If you’re working remote, you would need at least two basic ingredients: a space from where you do your work and internet. I would start with the internet and note that things are not even close to the quality and the price we have in Romania (which is probably one of the top 5 countries in the world when it comes to this), but things seem to go in the right direction. A 100MB symmetric fiber optic connection, for home, will cost you about 35 EUR/month (more or less, depending on the provider, your location and wether or not you will get a phone sim for this, a strategy that many are implementing, although I’m not very comfortable with it). So, the cost is relatively decent, but there is room for improvement.
As for the office space, things are looking way better. If you work from home, you would be able to deduct a part of your rent – again, you should consult with a gestor first. Working from coffee shops is also a solid option (I already wrote a primer about working from coffee shops, if you’re interested). But the most popular option lately is to work from a co-working space. This phenomenon is in full swing in Spain, which is good news. But prices are also going up quite fast: for a shared post in a co-working space you should pay at least 150 EUR.
Caveat: working from coffee shops is my preferred way, not because of the comfort of work – you would probably get a more silent and productive place in a co-working space – but because of the social benefits: meeting new people, learning Spanish and attending a lot of interesting events. The average cost of working from a coffee-shop is between 5-7 EUR/day, which is more or less similar with the price of a shared office in a co-working space.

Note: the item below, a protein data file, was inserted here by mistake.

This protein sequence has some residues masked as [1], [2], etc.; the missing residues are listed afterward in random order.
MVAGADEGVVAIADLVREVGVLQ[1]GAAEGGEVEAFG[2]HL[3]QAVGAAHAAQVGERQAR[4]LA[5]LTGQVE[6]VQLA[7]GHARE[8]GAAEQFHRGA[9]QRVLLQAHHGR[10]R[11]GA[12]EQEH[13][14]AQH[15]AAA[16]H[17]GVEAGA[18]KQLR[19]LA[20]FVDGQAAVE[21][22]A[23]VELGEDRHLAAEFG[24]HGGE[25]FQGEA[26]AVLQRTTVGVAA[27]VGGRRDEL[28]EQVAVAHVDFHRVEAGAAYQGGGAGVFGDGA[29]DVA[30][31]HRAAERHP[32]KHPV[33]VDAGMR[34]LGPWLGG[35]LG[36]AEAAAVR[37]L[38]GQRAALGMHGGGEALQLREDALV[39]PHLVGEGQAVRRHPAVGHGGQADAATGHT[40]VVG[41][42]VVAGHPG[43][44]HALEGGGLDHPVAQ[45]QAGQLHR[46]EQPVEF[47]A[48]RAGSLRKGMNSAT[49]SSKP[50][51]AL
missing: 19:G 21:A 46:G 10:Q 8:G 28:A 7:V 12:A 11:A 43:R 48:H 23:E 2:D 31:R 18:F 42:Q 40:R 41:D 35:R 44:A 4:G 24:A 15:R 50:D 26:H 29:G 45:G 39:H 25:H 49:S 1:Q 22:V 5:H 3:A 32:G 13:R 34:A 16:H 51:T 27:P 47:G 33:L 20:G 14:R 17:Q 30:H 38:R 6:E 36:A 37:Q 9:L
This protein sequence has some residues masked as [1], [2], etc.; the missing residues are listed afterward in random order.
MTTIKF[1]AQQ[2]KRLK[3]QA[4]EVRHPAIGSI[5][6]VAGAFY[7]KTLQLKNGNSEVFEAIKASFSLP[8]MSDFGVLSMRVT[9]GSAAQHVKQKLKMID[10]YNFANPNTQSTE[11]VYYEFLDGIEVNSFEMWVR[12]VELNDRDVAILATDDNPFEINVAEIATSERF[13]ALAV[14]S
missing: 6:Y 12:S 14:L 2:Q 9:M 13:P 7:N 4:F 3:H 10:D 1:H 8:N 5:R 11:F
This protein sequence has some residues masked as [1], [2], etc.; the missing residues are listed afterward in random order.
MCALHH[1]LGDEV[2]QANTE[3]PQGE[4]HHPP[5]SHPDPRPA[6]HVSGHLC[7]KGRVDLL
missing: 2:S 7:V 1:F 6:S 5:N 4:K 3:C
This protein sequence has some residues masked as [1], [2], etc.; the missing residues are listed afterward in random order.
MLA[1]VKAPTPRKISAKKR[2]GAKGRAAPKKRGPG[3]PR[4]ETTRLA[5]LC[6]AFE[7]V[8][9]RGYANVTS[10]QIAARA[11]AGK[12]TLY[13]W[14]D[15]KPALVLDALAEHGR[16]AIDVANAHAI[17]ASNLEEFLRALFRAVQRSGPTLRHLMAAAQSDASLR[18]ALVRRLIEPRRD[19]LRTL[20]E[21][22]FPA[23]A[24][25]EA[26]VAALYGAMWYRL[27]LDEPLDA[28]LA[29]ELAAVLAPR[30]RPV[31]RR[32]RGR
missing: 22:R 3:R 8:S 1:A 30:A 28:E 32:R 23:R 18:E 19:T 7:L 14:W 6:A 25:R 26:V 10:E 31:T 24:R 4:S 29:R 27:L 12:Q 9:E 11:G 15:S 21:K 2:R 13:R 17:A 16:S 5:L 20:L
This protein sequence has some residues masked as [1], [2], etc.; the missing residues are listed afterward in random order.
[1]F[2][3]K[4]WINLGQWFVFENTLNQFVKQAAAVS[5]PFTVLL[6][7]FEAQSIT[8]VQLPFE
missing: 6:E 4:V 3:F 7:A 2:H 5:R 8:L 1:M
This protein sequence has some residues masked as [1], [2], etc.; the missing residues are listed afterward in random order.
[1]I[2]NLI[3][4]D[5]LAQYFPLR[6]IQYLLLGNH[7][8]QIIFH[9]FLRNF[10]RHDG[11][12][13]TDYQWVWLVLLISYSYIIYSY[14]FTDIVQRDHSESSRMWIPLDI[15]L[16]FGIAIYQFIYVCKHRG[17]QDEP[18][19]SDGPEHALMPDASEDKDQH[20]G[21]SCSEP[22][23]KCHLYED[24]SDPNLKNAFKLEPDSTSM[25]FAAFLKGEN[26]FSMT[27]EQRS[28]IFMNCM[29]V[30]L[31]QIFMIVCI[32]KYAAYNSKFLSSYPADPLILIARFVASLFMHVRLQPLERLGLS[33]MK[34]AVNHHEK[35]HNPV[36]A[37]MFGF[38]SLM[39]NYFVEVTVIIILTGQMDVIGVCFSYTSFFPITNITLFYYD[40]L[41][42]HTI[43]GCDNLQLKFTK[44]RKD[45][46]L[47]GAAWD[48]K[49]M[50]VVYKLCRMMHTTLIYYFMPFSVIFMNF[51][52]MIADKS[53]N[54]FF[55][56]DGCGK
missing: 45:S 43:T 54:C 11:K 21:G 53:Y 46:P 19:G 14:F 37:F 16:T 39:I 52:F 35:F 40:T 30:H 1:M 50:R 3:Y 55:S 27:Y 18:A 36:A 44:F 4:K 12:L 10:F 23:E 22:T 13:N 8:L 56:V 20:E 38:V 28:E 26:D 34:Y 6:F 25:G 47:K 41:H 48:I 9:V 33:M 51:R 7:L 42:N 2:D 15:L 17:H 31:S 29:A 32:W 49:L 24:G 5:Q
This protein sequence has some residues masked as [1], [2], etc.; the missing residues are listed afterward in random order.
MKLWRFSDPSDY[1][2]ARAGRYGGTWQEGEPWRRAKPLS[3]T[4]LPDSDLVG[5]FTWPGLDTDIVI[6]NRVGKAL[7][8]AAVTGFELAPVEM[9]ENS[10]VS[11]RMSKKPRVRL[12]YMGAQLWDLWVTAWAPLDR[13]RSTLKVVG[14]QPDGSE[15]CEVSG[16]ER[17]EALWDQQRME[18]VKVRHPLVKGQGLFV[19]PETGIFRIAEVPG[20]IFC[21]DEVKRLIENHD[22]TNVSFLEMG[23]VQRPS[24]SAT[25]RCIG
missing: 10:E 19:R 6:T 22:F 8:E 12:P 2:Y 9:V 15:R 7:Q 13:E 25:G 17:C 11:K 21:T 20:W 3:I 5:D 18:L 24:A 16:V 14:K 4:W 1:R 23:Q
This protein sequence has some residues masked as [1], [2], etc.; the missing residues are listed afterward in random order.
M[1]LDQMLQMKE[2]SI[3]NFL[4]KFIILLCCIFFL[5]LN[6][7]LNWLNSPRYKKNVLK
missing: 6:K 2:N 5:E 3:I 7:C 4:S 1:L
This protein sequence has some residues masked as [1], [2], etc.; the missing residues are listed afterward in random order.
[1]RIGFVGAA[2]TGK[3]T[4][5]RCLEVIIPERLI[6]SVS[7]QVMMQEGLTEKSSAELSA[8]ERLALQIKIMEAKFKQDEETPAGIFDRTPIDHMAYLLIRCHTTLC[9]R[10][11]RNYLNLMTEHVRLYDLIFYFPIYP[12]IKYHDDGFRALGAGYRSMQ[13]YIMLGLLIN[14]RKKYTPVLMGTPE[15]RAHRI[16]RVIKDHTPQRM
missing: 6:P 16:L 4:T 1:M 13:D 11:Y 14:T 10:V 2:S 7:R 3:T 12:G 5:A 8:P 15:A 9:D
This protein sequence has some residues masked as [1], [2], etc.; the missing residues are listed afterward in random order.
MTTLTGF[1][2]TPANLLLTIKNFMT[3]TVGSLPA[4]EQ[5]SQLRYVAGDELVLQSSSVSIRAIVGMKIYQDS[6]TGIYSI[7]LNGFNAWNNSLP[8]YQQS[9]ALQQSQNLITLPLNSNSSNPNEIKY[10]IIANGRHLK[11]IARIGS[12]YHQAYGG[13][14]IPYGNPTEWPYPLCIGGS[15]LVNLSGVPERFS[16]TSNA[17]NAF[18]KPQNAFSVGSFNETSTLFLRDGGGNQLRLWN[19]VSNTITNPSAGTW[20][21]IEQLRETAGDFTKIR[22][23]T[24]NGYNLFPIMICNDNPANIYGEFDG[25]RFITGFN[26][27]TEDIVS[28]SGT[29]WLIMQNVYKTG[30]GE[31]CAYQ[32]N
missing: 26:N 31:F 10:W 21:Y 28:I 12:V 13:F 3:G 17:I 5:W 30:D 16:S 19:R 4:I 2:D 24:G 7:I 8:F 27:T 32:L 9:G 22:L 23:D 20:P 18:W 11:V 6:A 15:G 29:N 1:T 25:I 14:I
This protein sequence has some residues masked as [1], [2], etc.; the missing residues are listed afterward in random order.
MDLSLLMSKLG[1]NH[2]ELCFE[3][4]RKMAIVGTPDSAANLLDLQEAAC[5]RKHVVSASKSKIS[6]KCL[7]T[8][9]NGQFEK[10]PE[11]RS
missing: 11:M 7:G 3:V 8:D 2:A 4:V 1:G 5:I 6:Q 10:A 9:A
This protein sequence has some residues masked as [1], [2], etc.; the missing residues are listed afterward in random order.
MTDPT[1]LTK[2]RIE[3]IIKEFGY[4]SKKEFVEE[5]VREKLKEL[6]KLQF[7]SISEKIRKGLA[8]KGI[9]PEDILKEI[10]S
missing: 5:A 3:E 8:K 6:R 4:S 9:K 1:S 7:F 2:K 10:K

To Much Of A Good Thing Can Be A Bad Thing
The fantastic climate of Spain, the vibrant lifestyle, the good food and the nice people, all this are extremely good things. But too much of a good thing can be a bad thing. What do I mean by that? Well, there is this vibe of “dolce farninente” pervading everything, especially during siesta times (in the afternoon). And this vibe can make you quite unproductive. It may seem like a “good problem” to have, but, in my experience, this can be a real drag, especially if you work for yourself and must keep motivated all day long. Sometimes, going to the beach and hang around, instead of finishing that project can be simply impossible to resist.
Caveat: having clear timelines and doing all you can to maintain them is paramount. Surprisingly, you will need to be way more organized in Spain, specifically because the context is not. You have been warned!
Remote Working In Spain: Is It Worth It?
The short answer: if you’re a digital nomad working remote, yes, it’s worth it.
The long answer: it depends on your citizenship, the type of work you do, your revenue, your expectations in terms of social life and your ability to stay organized. Don’t get too hyped by those nice (and yes, very real) pictures of relaxed people, enjoying some good time on the never ending beaches of Spain. It takes some discipline and hard work to get there. But if you have what it takes, then yes, we do really enjoy our relaxed time at the beach here, (almost) all year round.
Image source: Cullera beaches, personal collection